The problem with the populists "free thinkers" — they are just lazy

Joe Rogan and Elon Musk fanboys aren't "populists" — just lazy, entitled men afraid of progress

By Amanda Marcotte

Senior Writer

Published February 23, 2022 12:54PM (EST)

Elon Musk and Joe Rogan (Photo illustration by Salon/Getty Images)
Elon Musk and Joe Rogan (Photo illustration by Salon/Getty Images)

There are few things so terrible that a white man can do that the media won't still find a way to romanticize him. Even Ted Bundy and David Koresh got the Hollywood treatment that portrays them as glamorous and sexy. In an environment where even murderous sexual predators get romanticized, I suppose it's no surprise that the standard-issue American dirtbag is getting a media glow-up, reframed as daring rebels because they stand up for the millennia-long tradition of letting men skate by with the bare minimum of effort. And yet, it's still annoying. 

"Populist flamethrowers rock media," blares a headline at Axios. The text describes "Joe Rogan, Elon Musk, Barstool Sports founder Dave Portnoy," as well as Substack writer Bari Weiss and comedian Dave Chappelle as people who "brand themselves 'free thinkers' untethered to political dogma." The piece goes on to quote Saagar Enjeti, a supposedly "anti-establishment" YouTuber: "They explicitly say: 'Screw you.' ... I would say that is the heart of a lot of their appeal." Weiss, in a particularly goofy bit of self-congratulation, describes herself as committed "Wrongthink," even though her newsletter is largely dedicated to conservative nostalgia for the days when one's dumbest prejudices could be expressed without discomfort.

RELATED: Why Joe Rogan's vaccine misinformation is so dangerous — and dangerously appealing to his audience

Even in our bullshit-heavy era, this Axios article is truly off the charts. Repeated self-assertions of rebellion from these figures does not change the basic fact that they are, in reality, the opposite of freethinkers, rebels, or any of the other self-aggrandizing terms they may apply to themselves. On the contrary, the appeal of Rogan, Weiss, Musk, and others to their fanboy base is simple: They are selling validation to a lazy, incurious men who fear change. They are soothing figures, stroking the heads of their D student audiences, telling them that they are in the right to react to any intellectual challenge or threat of social change with a childish tantrum. My god, Weiss wants to start a fake university, so tender-minded conservatives can get an "education" without ever having to grapple with an uncomfortable idea. Not exactly a profile in courage, there.  

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Sadly, it's not just Axios who insists on recasting whiny reactionaries are rebels, and the people they hate — feminists, anti-racists, LGBTQ activists who are the real rebels advocating for real change — as the "establishment." As the article notes, Atlantic writer Derek Thompson fell into the trap of labeling these figures the "DGAF Populists." These folks very much do give a f*ck, especially when their unearned status or privilege is challenged, or they are asked to actually learn a thing or two about an issue before opining at length about it.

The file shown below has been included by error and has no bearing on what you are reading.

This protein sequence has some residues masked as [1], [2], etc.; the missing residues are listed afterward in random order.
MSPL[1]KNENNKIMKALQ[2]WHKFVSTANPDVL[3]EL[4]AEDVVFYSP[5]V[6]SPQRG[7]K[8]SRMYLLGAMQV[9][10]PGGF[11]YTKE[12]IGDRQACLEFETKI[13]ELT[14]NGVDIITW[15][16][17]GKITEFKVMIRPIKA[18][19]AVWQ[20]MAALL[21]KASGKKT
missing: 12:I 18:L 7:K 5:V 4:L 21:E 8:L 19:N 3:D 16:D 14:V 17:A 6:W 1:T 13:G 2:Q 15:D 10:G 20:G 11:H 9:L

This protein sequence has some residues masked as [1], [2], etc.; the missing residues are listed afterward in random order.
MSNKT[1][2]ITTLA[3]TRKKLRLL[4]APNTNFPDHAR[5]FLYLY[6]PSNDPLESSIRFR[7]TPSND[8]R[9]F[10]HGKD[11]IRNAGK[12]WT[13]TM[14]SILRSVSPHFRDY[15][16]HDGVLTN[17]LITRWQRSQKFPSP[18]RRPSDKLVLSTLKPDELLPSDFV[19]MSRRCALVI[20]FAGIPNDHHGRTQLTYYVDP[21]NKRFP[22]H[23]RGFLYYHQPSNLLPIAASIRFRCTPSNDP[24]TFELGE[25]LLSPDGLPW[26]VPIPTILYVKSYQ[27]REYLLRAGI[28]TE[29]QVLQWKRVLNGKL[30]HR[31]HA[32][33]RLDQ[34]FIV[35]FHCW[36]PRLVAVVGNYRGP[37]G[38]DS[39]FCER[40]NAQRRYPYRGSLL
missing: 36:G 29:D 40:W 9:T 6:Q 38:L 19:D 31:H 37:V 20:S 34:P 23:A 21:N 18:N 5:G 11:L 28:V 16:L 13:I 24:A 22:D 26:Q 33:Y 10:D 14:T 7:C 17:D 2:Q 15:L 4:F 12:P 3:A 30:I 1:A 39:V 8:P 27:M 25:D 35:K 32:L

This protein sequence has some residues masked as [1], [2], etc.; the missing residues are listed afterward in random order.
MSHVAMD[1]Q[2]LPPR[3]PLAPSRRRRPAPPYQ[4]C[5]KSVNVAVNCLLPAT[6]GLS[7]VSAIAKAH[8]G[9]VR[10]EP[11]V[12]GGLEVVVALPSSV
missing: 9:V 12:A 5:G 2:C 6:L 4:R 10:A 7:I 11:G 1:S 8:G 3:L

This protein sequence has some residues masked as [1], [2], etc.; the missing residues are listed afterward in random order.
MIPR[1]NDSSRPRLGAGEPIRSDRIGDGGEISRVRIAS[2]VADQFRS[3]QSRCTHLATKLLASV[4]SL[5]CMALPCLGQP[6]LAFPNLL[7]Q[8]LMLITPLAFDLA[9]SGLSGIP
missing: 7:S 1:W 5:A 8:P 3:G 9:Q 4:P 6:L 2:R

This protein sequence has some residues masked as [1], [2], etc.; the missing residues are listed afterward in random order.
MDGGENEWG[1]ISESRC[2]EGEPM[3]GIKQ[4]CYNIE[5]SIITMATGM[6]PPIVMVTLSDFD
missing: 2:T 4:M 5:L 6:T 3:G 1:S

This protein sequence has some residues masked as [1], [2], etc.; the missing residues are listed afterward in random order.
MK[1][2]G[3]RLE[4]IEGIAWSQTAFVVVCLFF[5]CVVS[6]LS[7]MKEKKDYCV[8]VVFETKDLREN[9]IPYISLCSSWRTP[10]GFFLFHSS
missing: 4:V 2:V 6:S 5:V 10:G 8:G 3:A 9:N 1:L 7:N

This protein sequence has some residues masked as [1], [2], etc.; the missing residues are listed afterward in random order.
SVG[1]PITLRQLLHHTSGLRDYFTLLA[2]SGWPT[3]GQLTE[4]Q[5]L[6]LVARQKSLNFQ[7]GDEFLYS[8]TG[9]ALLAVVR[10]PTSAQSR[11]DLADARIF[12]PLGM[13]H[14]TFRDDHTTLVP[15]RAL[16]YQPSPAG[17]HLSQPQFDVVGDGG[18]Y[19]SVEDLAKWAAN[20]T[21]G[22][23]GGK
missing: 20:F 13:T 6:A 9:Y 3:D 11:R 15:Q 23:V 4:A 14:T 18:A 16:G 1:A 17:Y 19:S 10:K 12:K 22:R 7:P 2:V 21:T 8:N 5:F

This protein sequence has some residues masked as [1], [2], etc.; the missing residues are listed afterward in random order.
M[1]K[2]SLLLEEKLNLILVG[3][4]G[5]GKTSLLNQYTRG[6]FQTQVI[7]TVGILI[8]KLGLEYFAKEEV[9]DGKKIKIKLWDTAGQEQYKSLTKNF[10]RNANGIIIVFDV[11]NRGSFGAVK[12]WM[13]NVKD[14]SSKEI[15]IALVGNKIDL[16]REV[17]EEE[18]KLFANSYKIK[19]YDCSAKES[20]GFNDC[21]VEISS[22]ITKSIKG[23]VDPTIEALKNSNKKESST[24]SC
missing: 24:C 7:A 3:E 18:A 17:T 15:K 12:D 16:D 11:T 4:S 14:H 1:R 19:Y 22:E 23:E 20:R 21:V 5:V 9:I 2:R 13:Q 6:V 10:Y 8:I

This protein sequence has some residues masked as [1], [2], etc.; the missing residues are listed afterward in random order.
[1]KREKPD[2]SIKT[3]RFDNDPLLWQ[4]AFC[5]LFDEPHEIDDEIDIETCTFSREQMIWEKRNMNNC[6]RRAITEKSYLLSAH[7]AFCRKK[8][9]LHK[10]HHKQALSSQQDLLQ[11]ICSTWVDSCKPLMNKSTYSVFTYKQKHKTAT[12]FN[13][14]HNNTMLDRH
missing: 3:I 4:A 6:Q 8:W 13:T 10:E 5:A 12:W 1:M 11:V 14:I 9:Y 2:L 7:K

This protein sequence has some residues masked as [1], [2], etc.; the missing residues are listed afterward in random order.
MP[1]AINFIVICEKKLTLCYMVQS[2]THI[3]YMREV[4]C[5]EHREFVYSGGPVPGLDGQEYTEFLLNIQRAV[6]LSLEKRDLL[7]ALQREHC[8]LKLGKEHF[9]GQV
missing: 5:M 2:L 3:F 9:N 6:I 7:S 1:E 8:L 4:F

The laundry list of recent or ongoing controversies these folks kick up demonstrates how much a big ol' whiny f*ck they give if the "right" of crappy white men to impose their ignorance on others is challenged in any way. Musk, for instance, recently drew criticism when he tweeted a comparison of Canadian Prime Minister Justin Trudeau to Adolph Hitler, because of the measures Trudeau took to stop the far-right blockade of Ottawa. The blockaders were making life hell in the city, constantly honking horns and harassing residents, all in an effort to force their fringe, authoritarian views — as well as to demand the "right" to spread COVID-19 by refusing vaccination — on an unwilling public. By siding with the blockaders, Musk was siding with the view that a fanatical right-wing minority should be able to rule by fiat on everyone else — not exactly the view of a DGAF person who believes in freedom and democracy and doing your own thing. 

RELATED: Bari Weiss' field of right-wing dreams: Will the "University of Austin" ever actually exist?

With Chapelle, the situation is equally dark, as he's built his resurgent career on being an obsessive jerk about trans people, doing an entire Netflix special built around his outrage that anyone dare challenge his reactionary attitudes about the issue. The ensuing fallout led to a trans worker at Netflix getting fired for objecting to the anti-trans orthodoxy and Chappelle getting a bunch of new specials, where he and his snowflake-delicate new fans can wallow in their shared anger at having their hidebound ideas about gender and biology contested.